This justification, though open upon the entire universe through time and space, will always be finite. Whatever one may do, one never realizes anything but a limited work, like existence itself which tries to establish itself through that work and which death also limits. It is the assertion of our finiteness which doubtless gives the doctrine which we have just evoked its austerity and, in some eyes, its sadness. As soon as one considers a system abstractly and theoretically, one puts himself, in effect, on the plane of the universal, thus, of the infinite. … existentialism does not offer to the reader the consolations of an abstract evasion: existentialism proposes no evasion. On the contrary, its ethics is experienced in the truth of life, and it then appears as the only proposition of salvation which one can address to men. Taking on its own account Descartes’ revolt against the evil genius, the pride of the thinking reed in the face of the universe which crushes him, it asserts that, despite his limits, through them, it is up to each one to fulfill his existence as an absolute. Regardless of the staggering dimensions of the world about us, the density of our ignorance, the risks of catastrophes to come, and our individual weakness within the immense collectivity, the fact remains that we are absolutely free today if we choose to will our existence in its finiteness, a finiteness which is open on the infinite. And in fact, any man who has known real loves, real revolts, real desires, and real will knows quite well that he has no need of any outside guarantee to be sure of his goals; their certitude comes from his own drive. There is a very old saying which goes: “Do what you must, come what may.” That amounts to saying in a different way that the result is not external to the good will which fulfills itself in aiming at it. If it came to be that each man did what he must, existence would be saved in each one without there being any need of dreaming of a paradise where all would be reconciled in death.
    • Conclusion

The Second Sex (1949)[edit]

Le Deuxième Sexe (1949) as translated by H M Parshley (1972)ISBN 0679724516
One is not born a genius, one becomes a genius; and the feminine situation has up to the present rendered this becoming practically impossible.
One is not born, but rather becomes, a woman.
It is for man to establish the reign of liberty in the midst of the world of the given. To gain the supreme victory, it is necessary, for one thing, that by and through their natural differentiation men and women unequivocally affirm their brotherhood.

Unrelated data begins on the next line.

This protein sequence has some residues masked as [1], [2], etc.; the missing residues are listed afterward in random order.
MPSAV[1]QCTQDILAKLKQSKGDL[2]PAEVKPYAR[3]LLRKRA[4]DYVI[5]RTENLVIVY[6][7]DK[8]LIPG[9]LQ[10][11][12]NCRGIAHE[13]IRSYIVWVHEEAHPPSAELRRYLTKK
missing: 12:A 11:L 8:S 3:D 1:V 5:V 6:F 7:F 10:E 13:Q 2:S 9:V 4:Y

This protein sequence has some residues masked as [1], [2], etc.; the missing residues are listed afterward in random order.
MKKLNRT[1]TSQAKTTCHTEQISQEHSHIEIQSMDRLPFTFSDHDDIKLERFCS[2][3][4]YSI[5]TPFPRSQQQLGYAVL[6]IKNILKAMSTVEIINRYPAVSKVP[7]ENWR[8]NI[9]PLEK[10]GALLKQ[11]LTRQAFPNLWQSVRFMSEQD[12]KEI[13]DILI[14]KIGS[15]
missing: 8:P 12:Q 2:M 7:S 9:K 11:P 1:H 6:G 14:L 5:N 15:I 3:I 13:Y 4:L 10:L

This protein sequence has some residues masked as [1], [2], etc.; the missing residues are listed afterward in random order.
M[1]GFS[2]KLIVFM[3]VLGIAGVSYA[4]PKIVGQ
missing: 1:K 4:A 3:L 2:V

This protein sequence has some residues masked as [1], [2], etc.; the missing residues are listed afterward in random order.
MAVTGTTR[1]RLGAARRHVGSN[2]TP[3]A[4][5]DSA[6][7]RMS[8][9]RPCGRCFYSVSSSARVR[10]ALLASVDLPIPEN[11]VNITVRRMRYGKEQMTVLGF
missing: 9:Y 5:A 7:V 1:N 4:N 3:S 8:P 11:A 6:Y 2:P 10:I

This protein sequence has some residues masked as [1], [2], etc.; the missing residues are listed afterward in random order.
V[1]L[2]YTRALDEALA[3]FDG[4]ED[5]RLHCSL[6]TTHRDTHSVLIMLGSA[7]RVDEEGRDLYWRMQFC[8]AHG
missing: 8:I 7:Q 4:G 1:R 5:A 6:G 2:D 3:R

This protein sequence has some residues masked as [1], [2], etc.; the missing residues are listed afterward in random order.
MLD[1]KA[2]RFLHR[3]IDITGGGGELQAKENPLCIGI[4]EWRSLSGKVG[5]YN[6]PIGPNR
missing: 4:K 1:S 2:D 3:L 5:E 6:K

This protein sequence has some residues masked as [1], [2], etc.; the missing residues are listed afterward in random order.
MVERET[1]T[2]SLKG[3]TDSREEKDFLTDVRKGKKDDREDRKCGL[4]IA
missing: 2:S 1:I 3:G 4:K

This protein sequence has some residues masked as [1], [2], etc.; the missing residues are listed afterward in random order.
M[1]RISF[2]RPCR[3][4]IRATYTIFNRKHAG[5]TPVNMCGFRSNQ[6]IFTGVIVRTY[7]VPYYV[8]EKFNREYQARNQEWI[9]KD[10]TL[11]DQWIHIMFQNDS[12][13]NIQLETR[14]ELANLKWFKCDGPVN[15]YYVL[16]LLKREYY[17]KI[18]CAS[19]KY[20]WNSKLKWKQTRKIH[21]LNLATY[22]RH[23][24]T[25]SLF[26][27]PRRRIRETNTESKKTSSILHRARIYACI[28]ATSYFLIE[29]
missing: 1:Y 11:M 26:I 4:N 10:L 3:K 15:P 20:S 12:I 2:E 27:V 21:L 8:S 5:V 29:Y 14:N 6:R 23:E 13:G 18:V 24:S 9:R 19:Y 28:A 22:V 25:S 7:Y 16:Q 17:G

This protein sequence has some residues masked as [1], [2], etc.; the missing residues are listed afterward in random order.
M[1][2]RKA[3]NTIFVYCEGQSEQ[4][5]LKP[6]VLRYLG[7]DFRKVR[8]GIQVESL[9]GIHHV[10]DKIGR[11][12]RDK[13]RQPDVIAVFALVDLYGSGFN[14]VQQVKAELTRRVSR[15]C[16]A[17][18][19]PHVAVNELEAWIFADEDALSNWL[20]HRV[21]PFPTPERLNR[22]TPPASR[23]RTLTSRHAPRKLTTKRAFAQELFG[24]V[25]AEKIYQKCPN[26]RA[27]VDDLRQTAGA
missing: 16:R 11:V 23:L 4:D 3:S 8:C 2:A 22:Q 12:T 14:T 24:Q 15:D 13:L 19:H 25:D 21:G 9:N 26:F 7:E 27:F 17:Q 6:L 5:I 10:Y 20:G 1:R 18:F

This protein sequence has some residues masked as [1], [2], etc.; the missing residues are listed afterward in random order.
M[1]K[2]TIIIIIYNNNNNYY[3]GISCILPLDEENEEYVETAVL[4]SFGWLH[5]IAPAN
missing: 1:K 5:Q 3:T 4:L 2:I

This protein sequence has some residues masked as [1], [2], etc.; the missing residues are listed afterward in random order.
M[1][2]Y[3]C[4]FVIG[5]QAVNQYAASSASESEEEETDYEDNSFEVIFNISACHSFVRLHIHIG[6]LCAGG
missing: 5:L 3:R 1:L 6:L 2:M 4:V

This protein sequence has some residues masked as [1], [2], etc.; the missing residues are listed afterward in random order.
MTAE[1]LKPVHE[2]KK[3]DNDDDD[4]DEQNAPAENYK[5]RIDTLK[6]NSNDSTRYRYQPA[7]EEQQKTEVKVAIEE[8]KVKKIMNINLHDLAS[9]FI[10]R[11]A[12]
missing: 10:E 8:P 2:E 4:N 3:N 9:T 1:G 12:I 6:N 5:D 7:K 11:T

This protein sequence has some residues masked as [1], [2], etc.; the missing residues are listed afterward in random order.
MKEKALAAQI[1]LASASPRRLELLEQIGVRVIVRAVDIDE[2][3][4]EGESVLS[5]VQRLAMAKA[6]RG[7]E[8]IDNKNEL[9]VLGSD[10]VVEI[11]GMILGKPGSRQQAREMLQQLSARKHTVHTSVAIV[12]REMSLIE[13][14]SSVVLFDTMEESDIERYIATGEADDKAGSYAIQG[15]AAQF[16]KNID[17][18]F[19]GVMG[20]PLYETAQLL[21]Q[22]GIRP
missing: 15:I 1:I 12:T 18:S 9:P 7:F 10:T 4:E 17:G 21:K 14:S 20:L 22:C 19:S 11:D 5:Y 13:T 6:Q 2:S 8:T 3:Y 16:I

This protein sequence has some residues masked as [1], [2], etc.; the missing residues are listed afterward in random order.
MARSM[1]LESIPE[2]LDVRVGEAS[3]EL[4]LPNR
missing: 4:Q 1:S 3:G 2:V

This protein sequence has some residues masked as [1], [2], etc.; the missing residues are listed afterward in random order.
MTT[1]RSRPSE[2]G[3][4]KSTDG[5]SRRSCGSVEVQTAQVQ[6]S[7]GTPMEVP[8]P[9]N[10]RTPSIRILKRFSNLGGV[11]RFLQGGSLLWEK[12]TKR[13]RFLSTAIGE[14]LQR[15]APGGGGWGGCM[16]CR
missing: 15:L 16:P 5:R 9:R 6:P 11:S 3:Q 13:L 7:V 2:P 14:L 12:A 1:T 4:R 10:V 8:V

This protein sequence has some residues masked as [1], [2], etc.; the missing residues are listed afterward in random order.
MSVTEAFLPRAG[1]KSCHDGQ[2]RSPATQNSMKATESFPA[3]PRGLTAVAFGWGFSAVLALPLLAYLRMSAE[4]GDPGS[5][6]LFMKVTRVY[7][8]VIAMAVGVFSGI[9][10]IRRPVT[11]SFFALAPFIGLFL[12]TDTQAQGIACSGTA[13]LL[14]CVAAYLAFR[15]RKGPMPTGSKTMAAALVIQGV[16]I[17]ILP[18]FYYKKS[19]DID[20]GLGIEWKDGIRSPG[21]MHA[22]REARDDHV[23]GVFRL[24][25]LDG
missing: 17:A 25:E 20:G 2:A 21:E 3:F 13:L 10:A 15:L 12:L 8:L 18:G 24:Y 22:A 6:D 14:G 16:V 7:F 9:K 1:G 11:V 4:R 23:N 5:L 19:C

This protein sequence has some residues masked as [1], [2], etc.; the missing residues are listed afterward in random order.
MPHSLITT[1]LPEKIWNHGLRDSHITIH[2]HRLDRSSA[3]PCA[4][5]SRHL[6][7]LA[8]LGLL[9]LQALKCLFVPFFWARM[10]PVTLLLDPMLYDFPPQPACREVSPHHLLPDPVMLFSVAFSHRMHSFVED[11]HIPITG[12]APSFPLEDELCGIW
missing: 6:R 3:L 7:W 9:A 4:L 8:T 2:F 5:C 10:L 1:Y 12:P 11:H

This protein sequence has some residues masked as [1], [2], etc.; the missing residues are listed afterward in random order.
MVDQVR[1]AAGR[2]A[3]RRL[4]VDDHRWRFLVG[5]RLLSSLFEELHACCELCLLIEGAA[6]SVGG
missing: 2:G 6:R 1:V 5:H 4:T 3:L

The present enshrines the past—and in the past all history has been made by men.
  • All agree in recognising the fact that females exist in the human species; today as always they make up about one half of humanity. And yet we are told that femininity is in danger; we are exhorted to be women, remain women, become women. It would appear, then, that every female human being is not necessarily a woman; to be so considered she must share in that mysterious and threatened reality known as femininity.
  • When an individual (or a group of individuals) is kept in a situation of inferiority, the fact is that he is inferior. But the significance of the verb to be must be rightly understood here; it is in bad faith to give it a static value when it really has the dynamic Hegelian sense of "to have become." Yes, women on the whole are today inferior to men; that is, their situation affords them fewer possibilities. The question is: should that state of affairs continue?
    Many men hope that it will continue; not all have given up the battle.
    • Introduction : Woman as Other
  • One is not born a genius, one becomes a genius; and the feminine situation has up to the present rendered this becoming practically impossible.
    • Bk. I, Pt. 2, Ch. 8: Since the French Revolution: the Job and the Vote, p. 133
  • On ne naît pas femme: on le devient.
    • One is not born, but rather becomes, a woman.
    • Bk. 2, Pt.. 4, Ch. 1: Childhood, p. 267
  • Sex pleasure in woman, as I have said, is a kind of magic spell; it demands complete abandon; if words or movements oppose the magic of caresses, the spell is broken.
    • Bk. 2, Pt.. 4, Ch. 3: Sexual Initiation. p. 396
  • To "catch" a husband is an art; to "hold" him is a job.